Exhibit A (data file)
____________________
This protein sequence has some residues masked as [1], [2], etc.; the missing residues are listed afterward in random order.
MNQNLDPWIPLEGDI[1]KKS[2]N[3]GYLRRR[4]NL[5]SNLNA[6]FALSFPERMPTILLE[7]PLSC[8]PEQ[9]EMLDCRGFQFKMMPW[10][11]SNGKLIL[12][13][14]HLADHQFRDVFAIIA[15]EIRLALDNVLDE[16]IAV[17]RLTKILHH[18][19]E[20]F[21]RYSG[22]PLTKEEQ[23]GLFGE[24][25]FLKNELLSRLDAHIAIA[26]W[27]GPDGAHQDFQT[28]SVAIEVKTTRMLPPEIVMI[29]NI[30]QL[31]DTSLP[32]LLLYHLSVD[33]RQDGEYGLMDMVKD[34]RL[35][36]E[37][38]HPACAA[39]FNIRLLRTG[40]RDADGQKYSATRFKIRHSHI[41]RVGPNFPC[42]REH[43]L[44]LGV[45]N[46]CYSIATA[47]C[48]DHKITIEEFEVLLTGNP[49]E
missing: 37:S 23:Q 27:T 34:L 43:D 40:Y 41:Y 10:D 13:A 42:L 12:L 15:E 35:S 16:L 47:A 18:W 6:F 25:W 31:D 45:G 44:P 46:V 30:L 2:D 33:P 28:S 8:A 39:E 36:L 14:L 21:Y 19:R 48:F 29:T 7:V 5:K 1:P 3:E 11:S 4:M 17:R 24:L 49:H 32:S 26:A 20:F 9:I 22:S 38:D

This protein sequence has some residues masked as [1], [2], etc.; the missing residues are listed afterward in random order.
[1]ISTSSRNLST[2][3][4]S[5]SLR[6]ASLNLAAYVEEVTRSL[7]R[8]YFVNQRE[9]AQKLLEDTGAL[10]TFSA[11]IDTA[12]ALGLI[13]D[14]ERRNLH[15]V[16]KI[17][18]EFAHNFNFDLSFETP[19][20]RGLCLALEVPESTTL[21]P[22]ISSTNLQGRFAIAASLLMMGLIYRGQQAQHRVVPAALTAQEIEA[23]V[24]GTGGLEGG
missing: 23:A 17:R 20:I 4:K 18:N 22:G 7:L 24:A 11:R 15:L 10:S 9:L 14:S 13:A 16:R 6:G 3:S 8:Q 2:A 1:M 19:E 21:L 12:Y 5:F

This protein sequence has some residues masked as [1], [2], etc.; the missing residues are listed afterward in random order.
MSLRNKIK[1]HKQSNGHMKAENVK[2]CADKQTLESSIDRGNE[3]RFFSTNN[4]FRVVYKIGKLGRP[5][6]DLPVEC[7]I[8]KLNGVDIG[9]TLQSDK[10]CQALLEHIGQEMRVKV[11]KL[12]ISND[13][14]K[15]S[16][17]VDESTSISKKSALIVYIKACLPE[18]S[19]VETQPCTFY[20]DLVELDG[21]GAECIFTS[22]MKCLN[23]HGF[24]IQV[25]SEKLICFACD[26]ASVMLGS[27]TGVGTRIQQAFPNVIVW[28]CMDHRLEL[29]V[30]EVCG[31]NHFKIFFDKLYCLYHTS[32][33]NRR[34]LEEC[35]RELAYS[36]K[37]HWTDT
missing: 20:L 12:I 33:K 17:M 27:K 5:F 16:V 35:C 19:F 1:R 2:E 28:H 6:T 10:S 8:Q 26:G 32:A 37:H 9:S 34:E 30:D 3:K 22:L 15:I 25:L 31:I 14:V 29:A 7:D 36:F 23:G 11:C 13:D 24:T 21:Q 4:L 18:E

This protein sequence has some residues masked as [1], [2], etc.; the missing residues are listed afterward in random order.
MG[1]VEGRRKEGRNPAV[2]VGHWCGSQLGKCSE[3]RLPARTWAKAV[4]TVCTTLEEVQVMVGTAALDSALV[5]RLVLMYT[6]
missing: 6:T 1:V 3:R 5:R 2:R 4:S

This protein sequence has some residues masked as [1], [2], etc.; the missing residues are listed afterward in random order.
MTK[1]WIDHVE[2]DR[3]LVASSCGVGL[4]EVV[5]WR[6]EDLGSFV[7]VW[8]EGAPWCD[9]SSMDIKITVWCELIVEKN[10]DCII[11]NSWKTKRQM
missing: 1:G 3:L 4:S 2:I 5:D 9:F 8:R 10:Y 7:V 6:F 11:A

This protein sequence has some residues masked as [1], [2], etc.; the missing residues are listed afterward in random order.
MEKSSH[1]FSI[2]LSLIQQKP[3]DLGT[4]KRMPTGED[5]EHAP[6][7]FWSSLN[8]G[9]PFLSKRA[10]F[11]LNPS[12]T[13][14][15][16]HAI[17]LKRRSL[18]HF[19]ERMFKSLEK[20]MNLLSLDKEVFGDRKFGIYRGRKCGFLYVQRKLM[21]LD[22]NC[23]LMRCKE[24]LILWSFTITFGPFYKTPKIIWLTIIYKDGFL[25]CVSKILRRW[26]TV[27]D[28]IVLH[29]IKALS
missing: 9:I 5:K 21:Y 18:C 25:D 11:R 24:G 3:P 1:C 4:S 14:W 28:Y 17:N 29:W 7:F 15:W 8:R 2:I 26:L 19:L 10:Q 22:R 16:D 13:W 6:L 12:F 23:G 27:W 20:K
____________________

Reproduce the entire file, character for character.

This protein sequence has some residues masked as [1], [2], etc.; the missing residues are listed afterward in random order.
MNQNLDPWIPLEGDI[1]KKS[2]N[3]GYLRRR[4]NL[5]SNLNA[6]FALSFPERMPTILLE[7]PLSC[8]PEQ[9]EMLDCRGFQFKMMPW[10][11]SNGKLIL[12][13][14]HLADHQFRDVFAIIA[15]EIRLALDNVLDE[16]IAV[17]RLTKILHH[18][19]E[20]F[21]RYSG[22]PLTKEEQ[23]GLFGE[24][25]FLKNELLSRLDAHIAIA[26]W[27]GPDGAHQDFQT[28]SVAIEVKTTRMLPPEIVMI[29]NI[30]QL[31]DTSLP[32]LLLYHLSVD[33]RQDGEYGLMDMVKD[34]RL[35][36]E[37][38]HPACAA[39]FNIRLLRTG[40]RDADGQKYSATRFKIRHSHI[41]RVGPNFPC[42]REH[43]L[44]LGV[45]N[46]CYSIATA[47]C[48]DHKITIEEFEVLLTGNP[49]E
missing: 37:S 23:Q 27:T 34:L 43:D 40:Y 41:Y 10:D 13:A 42:L 12:L 15:E 35:S 16:L 47:A 18:W 6:F 25:W 31:D 45:G 44:P 46:V 30:L 2:D 33:P 28:S 8:A 39:E 36:L 14:L 21:Y 19:R 48:F 29:T 7:V 5:K 1:P 3:E 11:S 4:M 17:R 24:L 49:H 32:S 26:A 20:F 9:I 22:S 38:D

This protein sequence has some residues masked as [1], [2], etc.; the missing residues are listed afterward in random order.
[1]ISTSSRNLST[2][3][4]S[5]SLR[6]ASLNLAAYVEEVTRSL[7]R[8]YFVNQRE[9]AQKLLEDTGAL[10]TFSA[11]IDTA[12]ALGLI[13]D[14]ERRNLH[15]V[16]KI[17][18]EFAHNFNFDLSFETP[19][20]RGLCLALEVPESTTL[21]P[22]ISSTNLQGRFAIAASLLMMGLIYRGQQAQHRVVPAALTAQEIEA[23]V[24]GTGGLEGG
missing: 23:A 17:R 20:I 4:K 18:N 22:G 7:L 24:A 11:R 15:L 10:S 9:L 14:S 13:A 16:R 6:G 3:S 8:Q 2:A 1:M 19:E 21:L 12:Y 5:F

This protein sequence has some residues masked as [1], [2], etc.; the missing residues are listed afterward in random order.
MSLRNKIK[1]HKQSNGHMKAENVK[2]CADKQTLESSIDRGNE[3]RFFSTNN[4]FRVVYKIGKLGRP[5][6]DLPVEC[7]I[8]KLNGVDIG[9]TLQSDK[10]CQALLEHIGQEMRVKV[11]KL[12]ISND[13][14]K[15]S[16][17]VDESTSISKKSALIVYIKACLPE[18]S[19]VETQPCTFY[20]DLVELDG[21]GAECIFTS[22]MKCLN[23]HGF[24]IQV[25]SEKLICFACD[26]ASVMLGS[27]TGVGTRIQQAFPNVIVW[28]CMDHRLEL[29]V[30]EVCG[31]NHFKIFFDKLYCLYHTS[32][33]NRR[34]LEEC[35]RELAYS[36]K[37]HWTDT
missing: 20:L 12:I 33:K 17:M 27:K 5:F 16:V 35:C 19:F 1:R 2:E 28:H 6:T 10:S 8:Q 26:G 32:A 37:H 9:S 34:E 30:D 3:K 22:L 15:I 25:L 31:I 14:V 29:A 7:D 36:F 23:G 11:C 13:D 24:T 21:Q 4:L 18:E

This protein sequence has some residues masked as [1], [2], etc.; the missing residues are listed afterward in random order.
MG[1]VEGRRKEGRNPAV[2]VGHWCGSQLGKCSE[3]RLPARTWAKAV[4]TVCTTLEEVQVMVGTAALDSALV[5]RLVLMYT[6]
missing: 6:T 1:V 3:R 5:R 2:R 4:S

This protein sequence has some residues masked as [1], [2], etc.; the missing residues are listed afterward in random order.
MTK[1]WIDHVE[2]DR[3]LVASSCGVGL[4]EVV[5]WR[6]EDLGSFV[7]VW[8]EGAPWCD[9]SSMDIKITVWCELIVEKN[10]DCII[11]NSWKTKRQM
missing: 1:G 3:L 4:S 2:I 5:D 9:F 8:R 10:Y 7:V 6:F 11:A

This protein sequence has some residues masked as [1], [2], etc.; the missing residues are listed afterward in random order.
MEKSSH[1]FSI[2]LSLIQQKP[3]DLGT[4]KRMPTGED[5]EHAP[6][7]FWSSLN[8]G[9]PFLSKRA[10]F[11]LNPS[12]T[13][14][15][16]HAI[17]LKRRSL[18]HF[19]ERMFKSLEK[20]MNLLSLDKEVFGDRKFGIYRGRKCGFLYVQRKLM[21]LD[22]NC[23]LMRCKE[24]LILWSFTITFGPFYKTPKIIWLTIIYKDGFL[25]CVSKILRRW[26]TV[27]D[28]IVLH[29]IKALS
missing: 9:I 5:K 21:Y 18:C 25:D 11:R 24:G 3:P 1:C 4:S 14:W 28:Y 17:N 29:W 7:F 15:W 8:R 2:I 26:L 19:L 10:Q 22:R 16:D 13:W 6:L 12:F 23:G 27:W 20:K